“It is a commonplace observation that work expands so as to fill the time available for its completion.” British naval historian and author Cyril Northcote Parkinson wrote that opening line for an essay in The Economist in 1955, but the concept known as ‘Parkinson’s Law’ still lives on today.
In his somewhat satirical essay Parkinson uses the example of an elderly lady writing a postcard to her niece. Since she has nothing else to do with her time, the otherwise simple task takes up her entire day.
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Thurner happened to read Parkinson’s book around the same time and was inspired to turn it into a mathematical model that could be manipulated and tested, along with co-authors Peter Klimek and Rudolf Hanel. “Parkinson argued that if you have 6% growth rate of any administrative body, the...
So if the wider points Parkinson was making about bureaucracies still stand up today, what of his enduring first line? Today, while some researchers might chuckle at the mention of the ‘law’ that has come to mean so much more than its original intent, there’s also no doubt they know what it is re...
To test how the size of a group affects its ability to make decisions, they created a model based on information flow networks and found that a significant change occurred when groups hit 20. “We found a realistic linking pattern of people and gave artificial committees random in...
Thurner says that companies typically start with a flat hierarchy, perhaps two engineers. As the company grows, they hire assistants, who then get promoted and hire their own subordinates. “A pyramid starts to grow. One might add artificial layers that serve no purpose other than introduc...
In his original essay he pointed out that although the number of navy ships decreased by two thirds, and personnel by a third, between 1914 and 1928, the number of bureaucrats had still ballooned by almost 6% a year. There were fewer people and less work to manage...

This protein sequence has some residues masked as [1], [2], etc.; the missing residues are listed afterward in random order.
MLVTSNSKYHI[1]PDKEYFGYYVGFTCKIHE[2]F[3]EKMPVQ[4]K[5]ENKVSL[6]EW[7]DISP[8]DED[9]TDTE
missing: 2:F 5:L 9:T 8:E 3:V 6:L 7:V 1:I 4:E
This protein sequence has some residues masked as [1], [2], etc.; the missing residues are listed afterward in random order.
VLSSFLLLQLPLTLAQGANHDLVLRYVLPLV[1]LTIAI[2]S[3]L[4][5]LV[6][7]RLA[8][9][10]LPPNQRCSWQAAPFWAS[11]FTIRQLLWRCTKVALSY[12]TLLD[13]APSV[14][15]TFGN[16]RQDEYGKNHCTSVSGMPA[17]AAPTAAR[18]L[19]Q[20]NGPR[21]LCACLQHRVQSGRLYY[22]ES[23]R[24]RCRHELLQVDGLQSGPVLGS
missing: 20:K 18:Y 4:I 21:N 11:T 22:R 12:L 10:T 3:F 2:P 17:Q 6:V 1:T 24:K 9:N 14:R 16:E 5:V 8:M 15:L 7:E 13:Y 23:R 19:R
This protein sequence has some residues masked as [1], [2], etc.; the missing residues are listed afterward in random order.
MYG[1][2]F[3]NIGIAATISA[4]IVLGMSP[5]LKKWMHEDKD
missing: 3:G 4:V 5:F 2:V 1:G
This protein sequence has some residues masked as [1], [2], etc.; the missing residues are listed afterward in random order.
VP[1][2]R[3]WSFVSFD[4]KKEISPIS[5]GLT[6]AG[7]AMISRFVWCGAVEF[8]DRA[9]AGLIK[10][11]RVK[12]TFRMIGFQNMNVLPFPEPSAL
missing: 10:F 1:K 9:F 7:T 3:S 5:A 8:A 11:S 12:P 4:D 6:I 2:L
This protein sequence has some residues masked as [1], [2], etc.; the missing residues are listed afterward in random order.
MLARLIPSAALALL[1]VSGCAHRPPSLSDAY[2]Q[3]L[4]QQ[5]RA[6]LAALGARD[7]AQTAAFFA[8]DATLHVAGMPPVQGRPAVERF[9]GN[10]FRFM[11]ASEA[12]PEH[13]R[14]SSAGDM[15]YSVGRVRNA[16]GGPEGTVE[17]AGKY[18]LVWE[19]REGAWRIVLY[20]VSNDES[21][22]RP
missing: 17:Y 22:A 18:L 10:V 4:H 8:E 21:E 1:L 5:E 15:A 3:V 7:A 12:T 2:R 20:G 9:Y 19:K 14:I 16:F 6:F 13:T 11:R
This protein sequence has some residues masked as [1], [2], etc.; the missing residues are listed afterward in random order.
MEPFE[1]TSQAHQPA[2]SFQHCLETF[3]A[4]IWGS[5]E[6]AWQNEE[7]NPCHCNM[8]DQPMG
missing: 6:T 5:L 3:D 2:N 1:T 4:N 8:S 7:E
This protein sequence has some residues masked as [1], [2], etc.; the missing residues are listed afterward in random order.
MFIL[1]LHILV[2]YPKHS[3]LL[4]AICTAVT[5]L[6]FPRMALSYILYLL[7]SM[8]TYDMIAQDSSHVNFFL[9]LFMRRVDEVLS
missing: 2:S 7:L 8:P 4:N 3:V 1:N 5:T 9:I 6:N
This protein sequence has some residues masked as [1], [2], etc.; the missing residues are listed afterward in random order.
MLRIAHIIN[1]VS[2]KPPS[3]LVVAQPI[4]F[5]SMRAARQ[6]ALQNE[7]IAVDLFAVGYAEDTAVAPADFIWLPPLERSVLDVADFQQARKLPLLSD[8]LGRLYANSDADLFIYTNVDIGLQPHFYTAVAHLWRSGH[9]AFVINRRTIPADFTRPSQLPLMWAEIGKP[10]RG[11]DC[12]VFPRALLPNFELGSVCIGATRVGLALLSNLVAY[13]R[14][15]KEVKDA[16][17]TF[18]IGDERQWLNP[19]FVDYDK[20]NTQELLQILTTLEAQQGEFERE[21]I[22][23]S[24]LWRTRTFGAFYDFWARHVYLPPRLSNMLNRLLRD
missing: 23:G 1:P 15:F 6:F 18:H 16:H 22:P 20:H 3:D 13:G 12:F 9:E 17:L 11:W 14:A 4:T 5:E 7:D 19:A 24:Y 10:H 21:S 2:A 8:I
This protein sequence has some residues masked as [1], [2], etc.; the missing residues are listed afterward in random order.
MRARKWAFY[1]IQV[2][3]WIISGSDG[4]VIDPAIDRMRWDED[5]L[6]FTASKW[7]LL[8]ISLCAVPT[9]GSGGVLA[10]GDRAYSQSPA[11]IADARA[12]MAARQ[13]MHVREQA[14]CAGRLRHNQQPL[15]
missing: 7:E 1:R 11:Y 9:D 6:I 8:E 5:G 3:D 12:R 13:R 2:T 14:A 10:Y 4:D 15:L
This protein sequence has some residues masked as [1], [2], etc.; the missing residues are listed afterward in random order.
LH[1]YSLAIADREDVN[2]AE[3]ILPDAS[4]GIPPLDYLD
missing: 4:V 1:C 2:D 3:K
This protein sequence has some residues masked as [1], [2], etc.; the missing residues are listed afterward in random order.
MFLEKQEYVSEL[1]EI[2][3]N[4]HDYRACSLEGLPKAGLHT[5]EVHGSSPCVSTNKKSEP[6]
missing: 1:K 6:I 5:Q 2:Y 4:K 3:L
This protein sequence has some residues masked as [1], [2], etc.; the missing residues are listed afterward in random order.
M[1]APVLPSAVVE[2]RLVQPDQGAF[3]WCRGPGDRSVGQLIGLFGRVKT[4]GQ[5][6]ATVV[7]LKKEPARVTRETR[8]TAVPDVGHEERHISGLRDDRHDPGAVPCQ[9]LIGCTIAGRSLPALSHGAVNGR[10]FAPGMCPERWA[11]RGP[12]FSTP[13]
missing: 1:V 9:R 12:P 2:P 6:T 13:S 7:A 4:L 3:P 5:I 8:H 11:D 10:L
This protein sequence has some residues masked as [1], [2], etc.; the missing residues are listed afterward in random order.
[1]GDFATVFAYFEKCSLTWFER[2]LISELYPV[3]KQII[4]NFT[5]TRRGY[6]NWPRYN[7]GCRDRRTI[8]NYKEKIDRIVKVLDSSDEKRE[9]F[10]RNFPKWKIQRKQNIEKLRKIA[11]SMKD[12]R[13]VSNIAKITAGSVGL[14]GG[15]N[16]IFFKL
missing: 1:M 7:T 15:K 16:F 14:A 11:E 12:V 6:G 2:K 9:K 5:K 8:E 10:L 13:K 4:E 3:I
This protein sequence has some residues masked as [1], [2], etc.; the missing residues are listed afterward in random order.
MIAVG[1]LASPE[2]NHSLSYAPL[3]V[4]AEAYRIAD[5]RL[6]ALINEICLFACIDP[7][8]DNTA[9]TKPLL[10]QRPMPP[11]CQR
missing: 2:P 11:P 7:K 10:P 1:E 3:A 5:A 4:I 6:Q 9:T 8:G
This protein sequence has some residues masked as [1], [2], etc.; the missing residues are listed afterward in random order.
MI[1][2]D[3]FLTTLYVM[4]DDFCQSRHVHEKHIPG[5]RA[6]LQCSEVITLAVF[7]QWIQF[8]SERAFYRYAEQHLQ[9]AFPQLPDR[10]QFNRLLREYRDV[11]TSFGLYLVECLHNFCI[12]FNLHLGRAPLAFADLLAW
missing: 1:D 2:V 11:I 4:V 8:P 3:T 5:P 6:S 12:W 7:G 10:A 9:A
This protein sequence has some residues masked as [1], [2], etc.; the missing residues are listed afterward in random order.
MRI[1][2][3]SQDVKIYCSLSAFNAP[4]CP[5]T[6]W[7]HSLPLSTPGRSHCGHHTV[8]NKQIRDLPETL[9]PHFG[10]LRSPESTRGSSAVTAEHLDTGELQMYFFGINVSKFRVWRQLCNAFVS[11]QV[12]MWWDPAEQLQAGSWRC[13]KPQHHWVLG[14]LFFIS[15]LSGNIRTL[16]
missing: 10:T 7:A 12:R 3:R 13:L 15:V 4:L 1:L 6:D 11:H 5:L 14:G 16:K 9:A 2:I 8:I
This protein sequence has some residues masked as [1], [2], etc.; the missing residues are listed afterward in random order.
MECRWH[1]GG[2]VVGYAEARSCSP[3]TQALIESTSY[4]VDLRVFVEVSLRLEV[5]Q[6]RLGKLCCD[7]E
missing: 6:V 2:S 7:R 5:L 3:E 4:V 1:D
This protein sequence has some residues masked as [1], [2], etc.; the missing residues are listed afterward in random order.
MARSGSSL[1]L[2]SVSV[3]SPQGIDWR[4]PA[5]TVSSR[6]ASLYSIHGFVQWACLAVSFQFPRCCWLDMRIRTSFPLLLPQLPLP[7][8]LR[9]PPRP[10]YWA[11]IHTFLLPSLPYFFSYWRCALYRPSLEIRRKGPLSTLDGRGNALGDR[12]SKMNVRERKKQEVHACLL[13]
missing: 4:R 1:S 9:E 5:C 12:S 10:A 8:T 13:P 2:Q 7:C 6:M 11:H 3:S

Parkinson’s Law’ took on a life of its own, forming the basis of several more essays and a book by Parkinson, leading to public lectures around the world. But what fewer people know is that Parkinson’s original intent was not to take aim at old lady letter-writers, but at a different kind of ine...
One scholar who has taken a serious look at Parkinson’s Law is Stefan Thurner, a professor in Science of Complex Systems at the Medical University of Vienna. Thurner says he became interested in the concept when the faculty of medicine at the University of Vienna split into its own independent un...
Parkinson pointed to two critical elements that lead to bureaucratization – what he called the law of multiplication of subordinates, the tendency of managers to hire two or more subordinates to report to them so that neither is in direct competition with the manager themself; an...
So what about Parkinson’s hypothetical little old lady writing letters? If she had given herself a tighter deadline, she would’ve probably finished more quickly. But with nothing else to do all day, she finished just in time.
Thurner also looked at inefficiencies in Parkinson’s original context: governments. In another study, he and his colleagues examined cabinet sizes of nearly 200 countries. They found that cabinet size was negatively correlated with government ...
In Scarcity, Shafir and co-author Sendhil Mullainathan talk about focusing deeply on a project at the cost of other things. “When you have a deadline it’s like a storm ahead of you or having a truck around the corner. It’s menacing and it’s approaching, so you focus heavily on th...
“People like to say if it wasn’t for the last minute, nothing would get done. But research shows people’s productivity is not linear,” says Elizabeth Tenney, an assistant professor at the University of Utah’s Eccles School of Business who has
So, should we be imposing tougher time constraints to improve our productivity?
Humans have a limited capacity for memory, attention and fatigue – or mental bandwidth, according to Eldar Shafir, a professor at Princeton and co-author of Scarcity, a book th...
“An idea is something that won’t work unless you do.” - Thomas A. Edison
A British historian famously wrote that work expands to fill available time – but what was he actually saying about inefficiency?
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“Work expands so as to fill the time available for its completion,” the English humorist and historian Parkinson wrote in 1955.
And it doesn’t apply only to work. It applies to everything that needs doing.
Parkinson’s second law: Work expands so as to fill the time available for its completion.
Setting a micro deadline for daily tasks holds your brain accountable to the tick of the clock.
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